People can think whatever they like. I’m really not in a position to offer any assurances about my sanity or lack thereof. I’ve been stabbed. I’ve wandered around the country sleeping in my car. I walked away from being an associate at a great law firm to hang my own shingle in my third year of practicing law. I went broke twice and nearly went back to, yes, sleeping in my car. I’m obsessed with my work. I spend a lot of time reading cases, studying the law, and trying to figure out these questions. And now that you have some idea of who is writing this, back to the topic de jour:
The Death Star APA Non-Compete Clause. As noted above, this is the broadest non-compete ever. It extends to contemplated business, reasonably contemplated business, and ventures in which the Company potentially may engage. It requires you to present any and all possibly competitive business opportunities to the Company. Also, because you’re an employee, you owe the company certain fiduciary duties. (Gotcha). As a hammer to enforce all of this, the APA almost certainly comes with offset rights. Two years elapse. You, our serial entrepreneur, are at odds with your new VC overlords. You’re working for the company, but you’re miserable. You’ll be parting ways with the Company in short order. At that point, even though your employment will end, you will still be bound by the APA non-compete restrictions for the remainder of the term. It could be another 3 years. It could be another 5 years. You’ve got other options on the table. You’ve got other business ventures. You’ve got other opportunities in play. What do you do? That’s a serious question. A serious answer is going to implicate all of the following:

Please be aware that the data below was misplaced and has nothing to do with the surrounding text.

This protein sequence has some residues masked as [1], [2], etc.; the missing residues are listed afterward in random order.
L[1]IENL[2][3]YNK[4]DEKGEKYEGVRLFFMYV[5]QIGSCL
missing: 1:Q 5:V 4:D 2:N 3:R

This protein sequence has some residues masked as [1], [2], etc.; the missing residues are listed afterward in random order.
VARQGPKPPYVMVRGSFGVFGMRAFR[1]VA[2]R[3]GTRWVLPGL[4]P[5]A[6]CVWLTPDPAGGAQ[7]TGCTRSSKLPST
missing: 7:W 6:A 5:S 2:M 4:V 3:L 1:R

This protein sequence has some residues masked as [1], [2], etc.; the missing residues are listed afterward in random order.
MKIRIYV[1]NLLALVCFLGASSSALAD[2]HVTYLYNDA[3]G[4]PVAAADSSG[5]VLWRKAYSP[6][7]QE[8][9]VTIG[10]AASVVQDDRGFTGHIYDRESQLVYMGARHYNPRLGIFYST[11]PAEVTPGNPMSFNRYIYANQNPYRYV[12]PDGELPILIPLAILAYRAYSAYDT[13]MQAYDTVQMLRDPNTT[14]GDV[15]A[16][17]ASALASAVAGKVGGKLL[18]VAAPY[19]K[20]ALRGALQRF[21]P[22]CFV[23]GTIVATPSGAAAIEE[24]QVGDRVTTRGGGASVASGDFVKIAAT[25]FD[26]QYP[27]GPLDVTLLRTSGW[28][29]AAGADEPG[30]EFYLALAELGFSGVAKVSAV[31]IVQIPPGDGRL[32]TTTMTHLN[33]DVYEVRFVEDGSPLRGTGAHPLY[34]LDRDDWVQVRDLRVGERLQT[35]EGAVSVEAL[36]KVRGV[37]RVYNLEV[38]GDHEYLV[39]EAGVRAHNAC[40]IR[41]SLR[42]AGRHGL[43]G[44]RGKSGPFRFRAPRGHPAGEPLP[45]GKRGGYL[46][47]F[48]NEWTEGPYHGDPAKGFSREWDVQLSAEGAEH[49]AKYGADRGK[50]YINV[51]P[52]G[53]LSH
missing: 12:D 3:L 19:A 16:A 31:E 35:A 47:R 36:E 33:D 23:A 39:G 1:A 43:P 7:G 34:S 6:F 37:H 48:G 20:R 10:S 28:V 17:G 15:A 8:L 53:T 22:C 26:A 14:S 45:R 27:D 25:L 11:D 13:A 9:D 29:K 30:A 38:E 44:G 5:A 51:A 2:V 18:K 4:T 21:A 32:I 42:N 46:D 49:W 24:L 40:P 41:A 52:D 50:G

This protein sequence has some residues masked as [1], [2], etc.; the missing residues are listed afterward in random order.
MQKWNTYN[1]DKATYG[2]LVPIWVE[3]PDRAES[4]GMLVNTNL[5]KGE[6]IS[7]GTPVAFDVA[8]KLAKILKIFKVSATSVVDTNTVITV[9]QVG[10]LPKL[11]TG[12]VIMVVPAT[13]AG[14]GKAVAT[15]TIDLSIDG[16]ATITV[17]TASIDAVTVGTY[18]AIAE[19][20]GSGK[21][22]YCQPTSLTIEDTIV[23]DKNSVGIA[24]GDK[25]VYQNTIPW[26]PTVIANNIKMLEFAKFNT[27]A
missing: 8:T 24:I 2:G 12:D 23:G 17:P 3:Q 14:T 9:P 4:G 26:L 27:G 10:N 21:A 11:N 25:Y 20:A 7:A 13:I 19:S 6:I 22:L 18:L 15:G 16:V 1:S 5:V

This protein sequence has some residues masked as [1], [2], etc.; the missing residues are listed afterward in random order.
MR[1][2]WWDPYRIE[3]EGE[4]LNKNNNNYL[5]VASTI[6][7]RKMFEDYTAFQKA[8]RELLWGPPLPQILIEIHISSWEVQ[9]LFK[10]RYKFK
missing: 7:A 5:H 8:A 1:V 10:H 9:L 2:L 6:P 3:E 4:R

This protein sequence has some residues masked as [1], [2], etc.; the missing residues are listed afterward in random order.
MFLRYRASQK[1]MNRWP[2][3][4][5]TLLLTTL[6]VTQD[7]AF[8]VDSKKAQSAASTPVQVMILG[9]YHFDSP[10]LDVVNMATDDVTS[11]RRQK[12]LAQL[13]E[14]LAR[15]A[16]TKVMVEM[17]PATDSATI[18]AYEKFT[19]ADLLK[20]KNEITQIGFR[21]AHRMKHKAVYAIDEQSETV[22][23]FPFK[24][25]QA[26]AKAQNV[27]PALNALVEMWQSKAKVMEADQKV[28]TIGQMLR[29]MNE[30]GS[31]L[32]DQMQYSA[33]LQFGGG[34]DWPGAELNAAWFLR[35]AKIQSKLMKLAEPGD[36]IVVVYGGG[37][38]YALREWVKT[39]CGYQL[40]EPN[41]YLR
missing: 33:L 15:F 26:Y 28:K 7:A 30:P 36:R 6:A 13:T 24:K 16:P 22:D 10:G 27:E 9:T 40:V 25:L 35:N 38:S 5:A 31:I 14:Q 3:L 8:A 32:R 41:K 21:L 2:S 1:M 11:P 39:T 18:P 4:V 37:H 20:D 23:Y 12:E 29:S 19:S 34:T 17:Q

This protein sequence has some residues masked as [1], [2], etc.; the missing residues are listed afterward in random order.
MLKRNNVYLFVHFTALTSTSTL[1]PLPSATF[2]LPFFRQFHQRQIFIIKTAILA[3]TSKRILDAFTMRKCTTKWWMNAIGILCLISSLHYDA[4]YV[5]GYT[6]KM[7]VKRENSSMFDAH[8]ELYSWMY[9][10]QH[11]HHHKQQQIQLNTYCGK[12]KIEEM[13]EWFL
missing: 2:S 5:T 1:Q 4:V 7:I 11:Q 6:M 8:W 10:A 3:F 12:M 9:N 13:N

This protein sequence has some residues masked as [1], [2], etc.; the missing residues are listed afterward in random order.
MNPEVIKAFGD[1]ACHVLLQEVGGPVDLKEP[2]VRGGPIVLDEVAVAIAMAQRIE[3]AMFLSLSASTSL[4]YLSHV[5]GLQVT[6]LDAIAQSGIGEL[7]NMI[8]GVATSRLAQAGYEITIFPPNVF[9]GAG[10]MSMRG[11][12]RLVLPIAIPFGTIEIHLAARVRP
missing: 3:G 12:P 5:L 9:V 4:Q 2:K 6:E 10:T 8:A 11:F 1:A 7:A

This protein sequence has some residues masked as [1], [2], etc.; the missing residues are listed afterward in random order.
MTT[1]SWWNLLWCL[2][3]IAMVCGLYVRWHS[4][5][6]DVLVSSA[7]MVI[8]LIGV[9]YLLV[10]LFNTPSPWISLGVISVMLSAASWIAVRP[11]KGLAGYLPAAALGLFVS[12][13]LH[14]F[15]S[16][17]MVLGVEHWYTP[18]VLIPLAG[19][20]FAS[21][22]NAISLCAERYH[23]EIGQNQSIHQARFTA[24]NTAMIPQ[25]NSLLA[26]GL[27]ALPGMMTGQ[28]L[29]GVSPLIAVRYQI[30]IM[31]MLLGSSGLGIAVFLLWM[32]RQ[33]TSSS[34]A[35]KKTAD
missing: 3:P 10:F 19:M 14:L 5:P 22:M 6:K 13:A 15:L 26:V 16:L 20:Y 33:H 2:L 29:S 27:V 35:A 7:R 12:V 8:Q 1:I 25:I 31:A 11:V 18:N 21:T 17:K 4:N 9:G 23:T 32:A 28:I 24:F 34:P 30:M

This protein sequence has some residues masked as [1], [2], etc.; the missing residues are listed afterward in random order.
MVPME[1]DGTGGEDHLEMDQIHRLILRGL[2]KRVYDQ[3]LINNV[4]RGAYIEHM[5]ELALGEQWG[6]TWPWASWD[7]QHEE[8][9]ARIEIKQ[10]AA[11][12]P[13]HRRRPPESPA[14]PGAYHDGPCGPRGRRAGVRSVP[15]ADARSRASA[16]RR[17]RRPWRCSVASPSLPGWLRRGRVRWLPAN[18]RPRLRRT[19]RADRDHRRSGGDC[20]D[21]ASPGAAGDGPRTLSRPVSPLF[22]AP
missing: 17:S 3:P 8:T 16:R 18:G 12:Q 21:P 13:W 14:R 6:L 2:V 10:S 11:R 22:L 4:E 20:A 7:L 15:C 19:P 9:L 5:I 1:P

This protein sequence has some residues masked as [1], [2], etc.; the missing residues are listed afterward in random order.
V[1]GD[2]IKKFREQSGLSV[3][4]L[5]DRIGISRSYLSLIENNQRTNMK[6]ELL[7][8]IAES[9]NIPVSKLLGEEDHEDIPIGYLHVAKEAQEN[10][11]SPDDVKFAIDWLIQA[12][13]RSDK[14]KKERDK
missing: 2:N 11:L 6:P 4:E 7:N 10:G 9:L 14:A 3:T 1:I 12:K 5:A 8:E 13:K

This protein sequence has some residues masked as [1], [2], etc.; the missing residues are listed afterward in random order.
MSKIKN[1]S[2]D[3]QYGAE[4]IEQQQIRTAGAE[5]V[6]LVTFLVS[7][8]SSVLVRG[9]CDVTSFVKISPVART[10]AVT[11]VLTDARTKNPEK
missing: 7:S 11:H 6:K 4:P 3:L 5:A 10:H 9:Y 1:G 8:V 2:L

- Choice of law (FL, DE, NY, NJ, CA, etc.). It’s probably DE but you never know. It makes a huge difference.
- Forum: Are you locked into state court in an unfavorable jurisdiction? Can you get into federal court per the APA forum selection clause and diversity? Or is it subject to arbitration? Where’s the arbitration? Florida? New York? Delaware? Again, it makes a difference. Which arbitrating body? AAA? JAMS? Again, it matters. In certain jurisdictions, the roster of available arbitrators is trash. You better have a handle on all the possible arbitrators. Is there a carve-out for injunctive relief?